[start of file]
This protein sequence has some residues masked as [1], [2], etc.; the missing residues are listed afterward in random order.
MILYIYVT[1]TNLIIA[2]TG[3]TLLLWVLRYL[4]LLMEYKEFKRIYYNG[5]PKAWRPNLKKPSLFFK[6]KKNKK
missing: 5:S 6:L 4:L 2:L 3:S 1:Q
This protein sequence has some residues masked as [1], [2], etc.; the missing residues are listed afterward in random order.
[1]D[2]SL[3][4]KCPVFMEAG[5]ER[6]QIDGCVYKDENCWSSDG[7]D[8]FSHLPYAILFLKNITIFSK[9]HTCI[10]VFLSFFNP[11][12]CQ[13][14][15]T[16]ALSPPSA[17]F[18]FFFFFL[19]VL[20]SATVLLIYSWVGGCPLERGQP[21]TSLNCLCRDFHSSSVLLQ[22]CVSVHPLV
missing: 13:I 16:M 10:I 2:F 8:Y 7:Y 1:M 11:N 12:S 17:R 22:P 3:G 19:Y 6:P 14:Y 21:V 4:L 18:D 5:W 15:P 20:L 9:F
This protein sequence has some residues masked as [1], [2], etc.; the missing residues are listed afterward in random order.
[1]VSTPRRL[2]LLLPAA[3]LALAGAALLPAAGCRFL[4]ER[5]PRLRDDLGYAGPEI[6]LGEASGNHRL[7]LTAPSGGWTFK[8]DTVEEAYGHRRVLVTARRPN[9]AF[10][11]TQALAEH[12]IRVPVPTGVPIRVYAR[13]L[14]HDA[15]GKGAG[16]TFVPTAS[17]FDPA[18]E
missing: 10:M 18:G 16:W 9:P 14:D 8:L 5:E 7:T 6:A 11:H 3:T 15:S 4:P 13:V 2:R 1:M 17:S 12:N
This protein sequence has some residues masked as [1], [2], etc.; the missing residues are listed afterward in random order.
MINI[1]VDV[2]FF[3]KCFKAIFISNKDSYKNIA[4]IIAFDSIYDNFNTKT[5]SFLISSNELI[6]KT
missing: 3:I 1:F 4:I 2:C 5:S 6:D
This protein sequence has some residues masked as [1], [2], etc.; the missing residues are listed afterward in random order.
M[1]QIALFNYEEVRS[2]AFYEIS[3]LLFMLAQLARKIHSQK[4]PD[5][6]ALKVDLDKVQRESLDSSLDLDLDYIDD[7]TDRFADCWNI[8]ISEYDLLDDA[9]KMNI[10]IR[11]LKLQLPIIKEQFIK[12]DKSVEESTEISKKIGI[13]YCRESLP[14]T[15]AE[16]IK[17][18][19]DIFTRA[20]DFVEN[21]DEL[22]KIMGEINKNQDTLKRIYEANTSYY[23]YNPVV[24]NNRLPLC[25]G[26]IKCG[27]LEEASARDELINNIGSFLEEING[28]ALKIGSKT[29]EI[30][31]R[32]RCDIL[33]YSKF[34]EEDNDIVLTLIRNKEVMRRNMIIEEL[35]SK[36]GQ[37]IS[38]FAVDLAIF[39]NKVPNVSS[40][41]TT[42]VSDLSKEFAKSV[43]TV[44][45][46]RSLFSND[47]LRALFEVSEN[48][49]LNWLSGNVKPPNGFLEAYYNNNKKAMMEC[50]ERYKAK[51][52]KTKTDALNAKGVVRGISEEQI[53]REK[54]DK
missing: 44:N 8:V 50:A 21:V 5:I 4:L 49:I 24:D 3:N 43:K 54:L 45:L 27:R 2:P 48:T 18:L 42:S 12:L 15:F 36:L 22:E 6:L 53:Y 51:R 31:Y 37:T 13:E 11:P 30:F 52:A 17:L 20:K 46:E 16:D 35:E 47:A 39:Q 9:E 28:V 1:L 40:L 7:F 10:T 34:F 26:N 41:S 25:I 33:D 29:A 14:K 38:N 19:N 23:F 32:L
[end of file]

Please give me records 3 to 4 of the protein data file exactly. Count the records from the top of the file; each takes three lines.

This protein sequence has some residues masked as [1], [2], etc.; the missing residues are listed afterward in random order.
[1]VSTPRRL[2]LLLPAA[3]LALAGAALLPAAGCRFL[4]ER[5]PRLRDDLGYAGPEI[6]LGEASGNHRL[7]LTAPSGGWTFK[8]DTVEEAYGHRRVLVTARRPN[9]AF[10][11]TQALAEH[12]IRVPVPTGVPIRVYAR[13]L[14]HDA[15]GKGAG[16]TFVPTAS[17]FDPA[18]E
missing: 10:M 18:G 16:W 9:P 14:D 8:L 5:E 7:T 6:A 11:H 3:T 15:S 4:P 13:V 2:R 1:M 17:S 12:N
This protein sequence has some residues masked as [1], [2], etc.; the missing residues are listed afterward in random order.
MINI[1]VDV[2]FF[3]KCFKAIFISNKDSYKNIA[4]IIAFDSIYDNFNTKT[5]SFLISSNELI[6]KT
missing: 3:I 1:F 4:I 2:C 5:S 6:D